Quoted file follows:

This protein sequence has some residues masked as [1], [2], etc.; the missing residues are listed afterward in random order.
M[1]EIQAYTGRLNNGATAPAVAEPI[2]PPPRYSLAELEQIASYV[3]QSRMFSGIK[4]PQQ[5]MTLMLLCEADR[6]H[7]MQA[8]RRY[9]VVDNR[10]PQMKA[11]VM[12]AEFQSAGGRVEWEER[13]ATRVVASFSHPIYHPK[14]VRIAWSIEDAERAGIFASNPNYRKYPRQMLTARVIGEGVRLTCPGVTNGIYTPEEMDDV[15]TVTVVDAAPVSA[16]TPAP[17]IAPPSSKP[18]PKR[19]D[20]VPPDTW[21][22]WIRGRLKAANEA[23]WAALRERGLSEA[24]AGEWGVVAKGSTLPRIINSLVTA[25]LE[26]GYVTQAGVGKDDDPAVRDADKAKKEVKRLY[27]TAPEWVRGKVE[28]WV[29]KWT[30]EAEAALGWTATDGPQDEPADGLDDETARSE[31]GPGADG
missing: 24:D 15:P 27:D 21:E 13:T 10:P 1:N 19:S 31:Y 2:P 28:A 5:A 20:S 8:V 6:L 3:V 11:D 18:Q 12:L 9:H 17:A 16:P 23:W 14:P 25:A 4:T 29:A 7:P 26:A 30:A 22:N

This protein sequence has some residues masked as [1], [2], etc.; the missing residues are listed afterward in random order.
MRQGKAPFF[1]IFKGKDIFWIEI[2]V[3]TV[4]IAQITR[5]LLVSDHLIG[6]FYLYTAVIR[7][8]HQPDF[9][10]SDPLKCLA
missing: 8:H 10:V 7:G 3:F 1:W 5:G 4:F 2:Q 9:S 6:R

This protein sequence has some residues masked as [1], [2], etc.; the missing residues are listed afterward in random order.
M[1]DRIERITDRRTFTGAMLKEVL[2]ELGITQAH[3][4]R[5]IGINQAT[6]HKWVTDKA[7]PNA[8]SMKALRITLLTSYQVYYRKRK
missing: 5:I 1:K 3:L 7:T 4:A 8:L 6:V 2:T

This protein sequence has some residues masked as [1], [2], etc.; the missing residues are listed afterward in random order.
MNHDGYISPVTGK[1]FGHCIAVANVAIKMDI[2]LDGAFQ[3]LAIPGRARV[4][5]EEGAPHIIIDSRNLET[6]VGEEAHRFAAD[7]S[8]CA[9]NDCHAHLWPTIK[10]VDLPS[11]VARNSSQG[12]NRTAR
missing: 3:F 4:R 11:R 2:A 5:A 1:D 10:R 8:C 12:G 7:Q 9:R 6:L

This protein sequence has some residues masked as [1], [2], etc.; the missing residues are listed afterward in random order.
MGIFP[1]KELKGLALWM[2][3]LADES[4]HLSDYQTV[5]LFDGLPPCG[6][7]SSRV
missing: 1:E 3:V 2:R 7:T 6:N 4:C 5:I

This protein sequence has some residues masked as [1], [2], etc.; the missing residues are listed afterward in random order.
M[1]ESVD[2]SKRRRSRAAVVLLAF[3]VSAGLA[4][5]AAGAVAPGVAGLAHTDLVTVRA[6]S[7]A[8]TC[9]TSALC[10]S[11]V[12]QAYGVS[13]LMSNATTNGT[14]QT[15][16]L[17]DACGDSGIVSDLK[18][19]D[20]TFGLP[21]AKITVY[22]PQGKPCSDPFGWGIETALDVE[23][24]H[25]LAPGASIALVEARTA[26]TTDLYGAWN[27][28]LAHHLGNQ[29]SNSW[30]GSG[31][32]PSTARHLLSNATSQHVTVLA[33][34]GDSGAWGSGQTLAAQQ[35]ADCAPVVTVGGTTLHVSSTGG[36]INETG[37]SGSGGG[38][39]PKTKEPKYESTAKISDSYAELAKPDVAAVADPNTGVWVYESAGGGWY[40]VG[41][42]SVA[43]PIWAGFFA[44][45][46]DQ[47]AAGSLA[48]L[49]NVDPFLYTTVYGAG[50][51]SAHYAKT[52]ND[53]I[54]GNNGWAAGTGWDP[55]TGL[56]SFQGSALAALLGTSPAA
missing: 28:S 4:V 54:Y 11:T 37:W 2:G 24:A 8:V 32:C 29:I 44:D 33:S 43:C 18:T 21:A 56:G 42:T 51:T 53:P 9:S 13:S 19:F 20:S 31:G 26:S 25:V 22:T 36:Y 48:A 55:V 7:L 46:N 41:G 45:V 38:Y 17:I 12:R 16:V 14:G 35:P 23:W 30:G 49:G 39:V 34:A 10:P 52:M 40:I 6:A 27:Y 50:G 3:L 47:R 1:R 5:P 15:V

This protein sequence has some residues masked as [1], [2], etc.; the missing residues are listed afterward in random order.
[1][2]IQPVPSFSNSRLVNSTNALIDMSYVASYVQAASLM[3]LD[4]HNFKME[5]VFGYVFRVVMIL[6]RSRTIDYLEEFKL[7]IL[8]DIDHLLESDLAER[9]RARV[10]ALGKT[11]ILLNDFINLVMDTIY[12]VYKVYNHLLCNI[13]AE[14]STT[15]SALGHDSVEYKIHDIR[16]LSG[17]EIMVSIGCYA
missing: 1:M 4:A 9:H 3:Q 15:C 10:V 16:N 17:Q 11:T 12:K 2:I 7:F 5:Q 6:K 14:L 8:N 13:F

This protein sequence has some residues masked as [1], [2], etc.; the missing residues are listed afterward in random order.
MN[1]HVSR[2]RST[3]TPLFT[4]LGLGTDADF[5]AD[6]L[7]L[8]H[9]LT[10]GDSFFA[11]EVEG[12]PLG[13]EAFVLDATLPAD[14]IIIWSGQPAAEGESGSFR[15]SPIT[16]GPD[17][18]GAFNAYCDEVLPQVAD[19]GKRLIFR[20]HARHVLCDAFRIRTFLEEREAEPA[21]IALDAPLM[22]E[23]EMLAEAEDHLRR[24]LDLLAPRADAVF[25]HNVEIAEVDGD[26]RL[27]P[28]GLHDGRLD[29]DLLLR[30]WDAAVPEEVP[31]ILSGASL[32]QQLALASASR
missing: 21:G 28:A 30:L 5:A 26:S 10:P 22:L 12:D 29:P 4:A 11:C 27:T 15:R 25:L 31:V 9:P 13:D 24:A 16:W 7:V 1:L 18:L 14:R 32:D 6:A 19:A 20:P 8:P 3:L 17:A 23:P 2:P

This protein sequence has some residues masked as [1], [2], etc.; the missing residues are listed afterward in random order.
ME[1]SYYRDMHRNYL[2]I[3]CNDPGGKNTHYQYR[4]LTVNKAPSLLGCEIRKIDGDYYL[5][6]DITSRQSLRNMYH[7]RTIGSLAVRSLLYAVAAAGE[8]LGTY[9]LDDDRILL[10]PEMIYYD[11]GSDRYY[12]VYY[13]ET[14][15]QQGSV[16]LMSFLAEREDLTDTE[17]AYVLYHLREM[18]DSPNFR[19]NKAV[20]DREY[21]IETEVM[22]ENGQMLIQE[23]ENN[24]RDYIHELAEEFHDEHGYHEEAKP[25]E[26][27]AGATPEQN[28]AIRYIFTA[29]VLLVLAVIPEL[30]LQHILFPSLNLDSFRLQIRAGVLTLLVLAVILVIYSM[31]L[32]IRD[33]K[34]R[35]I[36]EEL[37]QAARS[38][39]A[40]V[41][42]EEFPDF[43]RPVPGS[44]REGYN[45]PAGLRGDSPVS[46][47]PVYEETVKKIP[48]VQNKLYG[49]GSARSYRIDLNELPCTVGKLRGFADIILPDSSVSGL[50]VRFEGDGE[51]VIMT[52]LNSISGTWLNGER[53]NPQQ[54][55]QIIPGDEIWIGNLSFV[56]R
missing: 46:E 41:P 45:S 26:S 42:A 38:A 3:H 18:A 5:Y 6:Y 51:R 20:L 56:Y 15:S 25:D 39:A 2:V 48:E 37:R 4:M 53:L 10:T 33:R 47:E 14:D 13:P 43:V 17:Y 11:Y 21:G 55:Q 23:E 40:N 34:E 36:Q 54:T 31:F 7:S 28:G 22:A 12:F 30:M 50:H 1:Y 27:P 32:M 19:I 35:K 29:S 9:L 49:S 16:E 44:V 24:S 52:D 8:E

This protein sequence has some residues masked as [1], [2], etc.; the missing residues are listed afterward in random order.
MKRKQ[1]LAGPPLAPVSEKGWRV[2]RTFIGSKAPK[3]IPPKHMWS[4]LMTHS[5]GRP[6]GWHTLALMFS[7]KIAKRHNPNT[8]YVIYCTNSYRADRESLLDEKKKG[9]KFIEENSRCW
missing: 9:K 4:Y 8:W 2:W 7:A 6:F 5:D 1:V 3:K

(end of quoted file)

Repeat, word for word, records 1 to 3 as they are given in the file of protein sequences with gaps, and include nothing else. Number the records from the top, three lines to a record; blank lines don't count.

This protein sequence has some residues masked as [1], [2], etc.; the missing residues are listed afterward in random order.
M[1]EIQAYTGRLNNGATAPAVAEPI[2]PPPRYSLAELEQIASYV[3]QSRMFSGIK[4]PQQ[5]MTLMLLCEADR[6]H[7]MQA[8]RRY[9]VVDNR[10]PQMKA[11]VM[12]AEFQSAGGRVEWEER[13]ATRVVASFSHPIYHPK[14]VRIAWSIEDAERAGIFASNPNYRKYPRQMLTARVIGEGVRLTCPGVTNGIYTPEEMDDV[15]TVTVVDAAPVSA[16]TPAP[17]IAPPSSKP[18]PKR[19]D[20]VPPDTW[21][22]WIRGRLKAANEA[23]WAALRERGLSEA[24]AGEWGVVAKGSTLPRIINSLVTA[25]LE[26]GYVTQAGVGKDDDPAVRDADKAKKEVKRLY[27]TAPEWVRGKVE[28]WV[29]KWT[30]EAEAALGWTATDGPQDEPADGLDDETARSE[31]GPGADG
missing: 24:D 15:P 27:D 21:E 13:T 10:P 1:N 19:S 31:Y 2:P 28:A 5:A 20:S 8:V 6:L 3:V 11:D 18:Q 12:L 9:H 17:A 16:P 23:W 14:P 25:A 4:T 29:A 7:P 26:A 30:A 22:N

This protein sequence has some residues masked as [1], [2], etc.; the missing residues are listed afterward in random order.
MRQGKAPFF[1]IFKGKDIFWIEI[2]V[3]TV[4]IAQITR[5]LLVSDHLIG[6]FYLYTAVIR[7][8]HQPDF[9][10]SDPLKCLA
missing: 8:H 10:V 7:G 3:F 1:W 5:G 4:F 2:Q 9:S 6:R

This protein sequence has some residues masked as [1], [2], etc.; the missing residues are listed afterward in random order.
M[1]DRIERITDRRTFTGAMLKEVL[2]ELGITQAH[3][4]R[5]IGINQAT[6]HKWVTDKA[7]PNA[8]SMKALRITLLTSYQVYYRKRK
missing: 5:I 1:K 3:L 7:T 4:A 8:L 6:V 2:T